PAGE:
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Privacy Policy

SELC Career College collects students’ personal information for the following reasons:

To maintain student records as required by PTIB

To maintain student records as required by SABC (accredited schools).

To keep students/graduates informed of activities at the school.

To issue T2202As in accordance with Canada Revenue Agency

Students’ personal information is not used for any other purpose.

For all career training programs:

SELC Career College retains the full student file for a period of seven (7) years following the

student’s withdrawal, dismissal or graduation.

After seven years, the full student record is destroyed using a secure destruction method.

SELC Career College uploads a copy of the students’ contract, transcripts and credential (if any) to an

approved third-party vendor. These records are retained for a period of fifty-five (55) years by the third-

party vendor.

Procedure for student access to the information on file:

1. Students wishing to access the information in the student file must make the request in writing.

2. The Senior Educational Administrator will meet with the student to review the file and will

provide copies of any document the student requests.

3. The student will pay $0.25 per page for the documents copied for him/her.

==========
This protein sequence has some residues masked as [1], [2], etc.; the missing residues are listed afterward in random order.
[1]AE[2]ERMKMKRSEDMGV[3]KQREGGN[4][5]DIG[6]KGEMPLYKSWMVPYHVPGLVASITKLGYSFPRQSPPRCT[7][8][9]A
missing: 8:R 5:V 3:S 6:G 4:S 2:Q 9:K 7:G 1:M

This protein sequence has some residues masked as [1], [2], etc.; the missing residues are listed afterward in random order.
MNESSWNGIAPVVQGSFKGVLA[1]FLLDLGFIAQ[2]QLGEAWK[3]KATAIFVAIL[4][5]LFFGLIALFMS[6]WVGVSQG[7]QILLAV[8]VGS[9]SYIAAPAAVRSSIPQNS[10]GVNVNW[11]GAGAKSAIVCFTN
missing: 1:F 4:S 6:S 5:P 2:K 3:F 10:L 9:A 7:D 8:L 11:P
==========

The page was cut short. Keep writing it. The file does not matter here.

Procedure for authorizing release of information:

1. If a student wishes to authorize a third party to access information in his/her student file, he/she

must do so in writing.

2. The school will not release information to any person other than people authorized by the student

to access information unless required to do so by legislation, a subpoena, court order or if release

of information is necessary as part of an ongoing police investigation.

English Only Policy Policy:

SELC Career College is committed to providing top quality education to all students, local and

international in the English Language.

English must be spoken at all times on college property and at all college events. The policy applies to all

SELC Career College employees, teachers and students.

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Procedure:

If a teacher or administrative staff member hears a student speaking a language other than English, the

following actions will be taken:

FIRST OFFENCE: Verbal Warning. The student caught speaking his or her own language will

be reminded that they must speak only English on school property.

SECOND OFFENCE: Meeting. The second time a student is heard speaking his or her own

language in college; the student will have a conference/meeting with the Senior Educational

Administrator or Director of Operations to discuss the matter.

THIRD OFFENCE: Suspension. The third time a student violates the English Only Policy, he or

she will be suspended the following day.

Cheating and Plagiarism Policy

This policy is intended to promote and educate students about academic integrity, and to protect the

interests of students, faculty and the College. Cheating and plagiarism are violations of academic integrity

and are considered to be very serious academic offenses. They undermine the legitimacy of the academic

degrees awarded by the College and deny honest students of some of the rewards of their efforts.

1. DEFINITIONS:

1.1 Students’ Original Work:

All students must complete their own original course work and assignments. Unless otherwise

indicated by the teacher, students must assume that any course work or assignment is to be

completed individually and presented using their own original writing, including text, formulas,